WATER AS A CATALYST FOR PEACE: TRANSBOUNDARY WATER MANAGEMENT AND CONFLICT RESOLUTION

Reviewed by Yasmin Zaerpoor, Massachusetts Institute of Technology

We should be looking for transformative approaches to water negotiations

Water as a Catalyst For Peace: Transboundary Water Management and Conflict Resolution, by Ahmed Abukhater, Earthscan, 2013

The central argument of Water as a Catalyst For Peace is that water negotiations can be used to promote cooperation if equity is ensured. Abukhater uses nine cases of bilateral water treaties from around the world to make the point that three types of equity (process, outcome, and perceived) require attention. He explores the commonalities and differences in each case, emphasizing the dispute histories and the treaty outcomes (in terms of types of equity achieved).

Of his nine cases, two are developed in greater depth. The 1994 Israel-Jordan Water Treaty (Chapter 4) is offered as an example of a “low” (or modest) outcome where low outcome and perceived equity were achieved. The 1986 Lesotho-South Africa Highlands Water Project Treaty (Chapter 5) is an example of a “high” outcome in which high outcome and perceived equity were achieved. The author is paradoxically critical of both treaties, arguing that both processes should have been more inclusive and transparent while, at the same time, recognizing the inherent complexities of hydro-diplomacy when substantial power differentials are at work.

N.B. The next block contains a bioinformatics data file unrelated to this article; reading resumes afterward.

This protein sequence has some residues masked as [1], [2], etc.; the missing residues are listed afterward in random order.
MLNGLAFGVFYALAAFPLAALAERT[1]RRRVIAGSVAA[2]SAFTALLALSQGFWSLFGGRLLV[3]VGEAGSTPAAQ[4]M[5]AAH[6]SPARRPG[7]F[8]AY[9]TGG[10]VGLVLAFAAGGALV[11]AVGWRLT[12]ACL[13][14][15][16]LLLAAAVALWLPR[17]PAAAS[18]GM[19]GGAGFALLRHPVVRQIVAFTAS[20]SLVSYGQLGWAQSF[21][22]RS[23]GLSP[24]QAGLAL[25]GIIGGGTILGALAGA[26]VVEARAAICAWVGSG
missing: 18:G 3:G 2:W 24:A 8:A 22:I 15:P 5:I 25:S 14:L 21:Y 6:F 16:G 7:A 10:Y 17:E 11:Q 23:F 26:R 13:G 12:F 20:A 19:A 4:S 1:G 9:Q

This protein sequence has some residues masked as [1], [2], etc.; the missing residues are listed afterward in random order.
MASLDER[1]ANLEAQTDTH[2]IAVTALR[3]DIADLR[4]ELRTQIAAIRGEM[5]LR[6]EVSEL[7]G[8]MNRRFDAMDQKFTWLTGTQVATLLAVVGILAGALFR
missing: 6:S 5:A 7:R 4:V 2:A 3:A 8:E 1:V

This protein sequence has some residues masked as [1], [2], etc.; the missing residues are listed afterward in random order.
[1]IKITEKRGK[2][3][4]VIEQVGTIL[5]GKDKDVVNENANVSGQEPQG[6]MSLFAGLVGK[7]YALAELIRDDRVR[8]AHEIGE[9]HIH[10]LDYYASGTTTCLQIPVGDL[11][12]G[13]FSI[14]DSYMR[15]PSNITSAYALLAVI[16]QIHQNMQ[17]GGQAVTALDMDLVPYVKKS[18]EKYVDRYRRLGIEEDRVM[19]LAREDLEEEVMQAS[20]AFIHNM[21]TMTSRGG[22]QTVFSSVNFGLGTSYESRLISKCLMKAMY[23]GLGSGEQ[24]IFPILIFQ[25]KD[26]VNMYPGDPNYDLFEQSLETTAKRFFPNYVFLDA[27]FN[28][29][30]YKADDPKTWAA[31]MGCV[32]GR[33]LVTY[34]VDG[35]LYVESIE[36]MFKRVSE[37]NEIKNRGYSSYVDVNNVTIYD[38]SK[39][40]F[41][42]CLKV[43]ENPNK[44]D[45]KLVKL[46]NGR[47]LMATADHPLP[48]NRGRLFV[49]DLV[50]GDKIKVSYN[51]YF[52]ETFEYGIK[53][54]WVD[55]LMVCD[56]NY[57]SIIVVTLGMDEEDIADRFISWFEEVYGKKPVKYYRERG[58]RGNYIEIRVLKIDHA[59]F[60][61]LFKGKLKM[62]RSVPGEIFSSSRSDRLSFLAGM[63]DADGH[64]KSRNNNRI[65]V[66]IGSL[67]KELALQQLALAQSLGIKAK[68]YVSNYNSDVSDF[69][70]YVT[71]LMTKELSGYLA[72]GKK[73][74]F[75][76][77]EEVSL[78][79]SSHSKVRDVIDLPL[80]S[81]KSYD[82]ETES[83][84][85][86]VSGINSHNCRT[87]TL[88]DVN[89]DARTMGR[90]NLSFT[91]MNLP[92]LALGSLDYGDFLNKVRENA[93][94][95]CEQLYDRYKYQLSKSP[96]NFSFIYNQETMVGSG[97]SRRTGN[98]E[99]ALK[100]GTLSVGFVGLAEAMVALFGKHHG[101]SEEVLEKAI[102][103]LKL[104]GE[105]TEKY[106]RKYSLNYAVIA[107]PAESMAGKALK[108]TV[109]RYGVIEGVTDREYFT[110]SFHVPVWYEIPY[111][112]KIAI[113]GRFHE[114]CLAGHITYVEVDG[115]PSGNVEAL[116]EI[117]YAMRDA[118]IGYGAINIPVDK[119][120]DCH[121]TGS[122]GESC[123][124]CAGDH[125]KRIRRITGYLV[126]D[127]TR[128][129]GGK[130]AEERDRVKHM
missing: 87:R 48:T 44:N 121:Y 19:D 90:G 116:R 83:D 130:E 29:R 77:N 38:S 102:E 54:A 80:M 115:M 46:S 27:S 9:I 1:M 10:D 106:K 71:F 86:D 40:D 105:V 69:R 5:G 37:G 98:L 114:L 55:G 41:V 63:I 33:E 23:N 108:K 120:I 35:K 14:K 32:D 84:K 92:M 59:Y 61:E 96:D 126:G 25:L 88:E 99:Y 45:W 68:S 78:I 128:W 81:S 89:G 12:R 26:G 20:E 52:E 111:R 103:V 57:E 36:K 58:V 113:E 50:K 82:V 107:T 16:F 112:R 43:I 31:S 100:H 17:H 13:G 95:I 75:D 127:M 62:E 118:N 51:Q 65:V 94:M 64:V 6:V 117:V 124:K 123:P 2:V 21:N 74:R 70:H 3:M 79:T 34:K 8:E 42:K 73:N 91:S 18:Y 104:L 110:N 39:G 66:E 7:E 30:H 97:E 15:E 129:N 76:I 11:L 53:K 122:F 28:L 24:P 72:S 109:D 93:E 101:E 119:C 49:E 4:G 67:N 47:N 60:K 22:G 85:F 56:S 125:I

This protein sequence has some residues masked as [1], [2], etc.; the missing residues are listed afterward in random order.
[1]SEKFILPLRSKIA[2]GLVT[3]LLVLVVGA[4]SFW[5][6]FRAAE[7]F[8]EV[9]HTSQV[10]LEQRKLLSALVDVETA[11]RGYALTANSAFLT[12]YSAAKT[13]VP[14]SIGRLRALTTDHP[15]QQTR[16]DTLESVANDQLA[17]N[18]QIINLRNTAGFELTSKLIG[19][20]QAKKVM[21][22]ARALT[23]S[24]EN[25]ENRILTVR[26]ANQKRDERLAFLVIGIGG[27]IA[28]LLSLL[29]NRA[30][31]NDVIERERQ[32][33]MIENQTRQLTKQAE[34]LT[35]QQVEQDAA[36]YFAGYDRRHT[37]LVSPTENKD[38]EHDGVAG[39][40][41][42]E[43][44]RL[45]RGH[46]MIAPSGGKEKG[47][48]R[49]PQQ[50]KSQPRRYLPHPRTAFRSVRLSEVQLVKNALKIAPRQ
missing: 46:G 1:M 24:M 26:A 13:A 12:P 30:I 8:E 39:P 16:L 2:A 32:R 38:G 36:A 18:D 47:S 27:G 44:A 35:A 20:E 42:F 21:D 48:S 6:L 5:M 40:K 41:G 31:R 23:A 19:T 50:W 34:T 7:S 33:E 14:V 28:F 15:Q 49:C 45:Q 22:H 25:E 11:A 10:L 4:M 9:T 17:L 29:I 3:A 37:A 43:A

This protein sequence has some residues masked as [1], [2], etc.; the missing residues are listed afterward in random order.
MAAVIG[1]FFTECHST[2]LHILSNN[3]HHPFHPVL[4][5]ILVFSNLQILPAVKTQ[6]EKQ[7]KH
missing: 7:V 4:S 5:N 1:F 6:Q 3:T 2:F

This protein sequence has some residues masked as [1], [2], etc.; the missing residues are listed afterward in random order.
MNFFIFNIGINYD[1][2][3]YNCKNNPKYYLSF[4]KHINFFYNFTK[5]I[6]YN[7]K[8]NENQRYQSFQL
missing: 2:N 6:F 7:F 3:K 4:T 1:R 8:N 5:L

He uses his cross-case analysis (Chapter 6) to develop what he calls a ‘transformative approach to conflict resolution’, highlighting the importance of the rules of engagement (international law), the mechanisms of engagement (equitable water sharing criteria), and third-party mediation. His comparative analysis also provides a useful, albeit hidden, summary of process equity parameters. These include, among others, involvement of all stakeholders, trust-building, an incrementalist approach; facilitation, mediation and other uses of third parties; socio-economic considerations; language of equity; joint fact finding; prioritization of uses and users; and monitoring arrangements.

This is a well-written and useful book for anyone interested in transboundary water management, conflict resolution or bilateral management of natural resources. It skillfully demonstrates the potential to use ‘low’ politics (i.e. hydro-diplomacy) as an entry point into ‘high’ politics (e.g., international relations).

 


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